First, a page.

The UC Academic Senate passed an Open Access Policy on July 24, 2013, which went into effect on November 1, 2014, ensuring that research articles authored by faculty at all UC 10 campuses will be made available to the public at no charge. In addition The University of California Presidential Open Access Policy, which covers all scholarly work written by non-Senate faculty, was signed on October 23, 2015.
Hundreds of institutions across the globe have adopted similar policies (some more far reaching than UC’s). Browse a list of policies by institution.
The following flow charts give a brief overview (click to view larger):
More detailed information is available at the UC Open Access Policy FAQ
As part of the push towards transitioning closed models of scholarly communication (in the form of traditional subscription journals and publishing) to more open modes of access, the UC Libraries prepared an analysis of various methods and approaches to achieving open access. The Pathways to Open Access is a compilation of those efforts to imagine models and pathways towards opening up scholarly research to everyone.
When looking to make work open access, there are typically two terms that tend to pop up: “Green OA” and “Gold OA.” These two terms are used to designate a means of making something available, rather than a type of work. Green OA refers to a process where an author self-deposits their work into an open access repository. These repositories can be based at an institution (or, in UC’s case, the system-wide repository eScholarship), or can be organized by discipline (such as PubMed Central or arXiv). Many non-OA publishers allow for works published in their journals to be self-archived, but it is important for authors to understand which version of their manuscript (preprint, postprint, publisher version, etc.) this permission may be granted. Gold OA is when an article is published in an open access journal. In order to cover expenses associated with publishing a journal, some publishers will charge an Article Processing Charge (or APC). Hybrid OA is when a subscription journal allows an article published in their journal to be open access for a free, which is usually paid for by the author.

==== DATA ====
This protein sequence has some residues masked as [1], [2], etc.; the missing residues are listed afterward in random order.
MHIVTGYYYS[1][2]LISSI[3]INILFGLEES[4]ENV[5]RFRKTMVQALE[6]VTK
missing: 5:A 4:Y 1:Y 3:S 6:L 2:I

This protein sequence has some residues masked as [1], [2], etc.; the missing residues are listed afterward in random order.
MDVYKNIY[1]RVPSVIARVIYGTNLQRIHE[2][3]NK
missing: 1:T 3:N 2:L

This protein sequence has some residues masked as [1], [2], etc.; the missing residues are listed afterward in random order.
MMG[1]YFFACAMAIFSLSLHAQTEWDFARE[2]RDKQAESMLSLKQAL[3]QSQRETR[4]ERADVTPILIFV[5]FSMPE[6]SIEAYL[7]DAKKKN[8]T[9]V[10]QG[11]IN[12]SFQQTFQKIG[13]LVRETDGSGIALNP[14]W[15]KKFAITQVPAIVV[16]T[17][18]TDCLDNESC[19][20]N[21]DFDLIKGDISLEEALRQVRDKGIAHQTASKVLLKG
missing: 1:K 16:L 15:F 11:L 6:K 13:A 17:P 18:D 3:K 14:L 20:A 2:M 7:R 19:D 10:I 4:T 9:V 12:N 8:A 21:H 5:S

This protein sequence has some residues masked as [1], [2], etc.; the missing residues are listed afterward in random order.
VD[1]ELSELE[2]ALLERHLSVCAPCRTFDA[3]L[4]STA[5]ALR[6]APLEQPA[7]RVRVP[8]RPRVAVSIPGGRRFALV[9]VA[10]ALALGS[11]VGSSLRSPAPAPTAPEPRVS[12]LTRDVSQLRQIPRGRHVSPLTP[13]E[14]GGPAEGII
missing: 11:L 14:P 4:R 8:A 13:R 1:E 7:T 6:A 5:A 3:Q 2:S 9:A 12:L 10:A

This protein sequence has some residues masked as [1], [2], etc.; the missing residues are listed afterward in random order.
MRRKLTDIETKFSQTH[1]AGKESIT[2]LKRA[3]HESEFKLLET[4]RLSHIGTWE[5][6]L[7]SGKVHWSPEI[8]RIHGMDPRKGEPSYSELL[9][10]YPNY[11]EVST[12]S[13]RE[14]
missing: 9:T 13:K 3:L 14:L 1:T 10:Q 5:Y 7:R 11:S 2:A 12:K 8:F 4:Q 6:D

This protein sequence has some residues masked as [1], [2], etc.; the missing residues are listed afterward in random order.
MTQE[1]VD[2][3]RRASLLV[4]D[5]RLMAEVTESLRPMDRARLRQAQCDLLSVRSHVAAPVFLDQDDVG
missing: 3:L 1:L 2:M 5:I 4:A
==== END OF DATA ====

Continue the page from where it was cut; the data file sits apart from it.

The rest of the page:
APC's are typically charged by journal publishers to make an article open access. Publishers argue that APC's help offset the overhead of making a work available (revenue that would otherwise be generated by charging for access to the article). If you are publishing in a journal that requires APC's, you can check here to see if UC receives a discount on those charges.
Not at all. The only way you lose the copyright to your work is if you sign away copyright to a publisher in an Author Agreement. Before signing any Author Agreement, you should make sure that you understand the terms to which you are agreeing to in regards to the ownership of your work. If you're unsure about the copyright policies of a particular publisher / journal, the website Sherpa/Romeo provides publisher copyright policies for over one thousand publishers.
You might also check the copyright terms of individual publishers:
Another useful resource for understanding how to control your rights to your work is “Keep Your Copyrights,” provided by the Columbia Law School.
If you'd like more information on the UC Open Access Policy, open access in general, or other matters related to scholarly publishing, please schedule a consultation: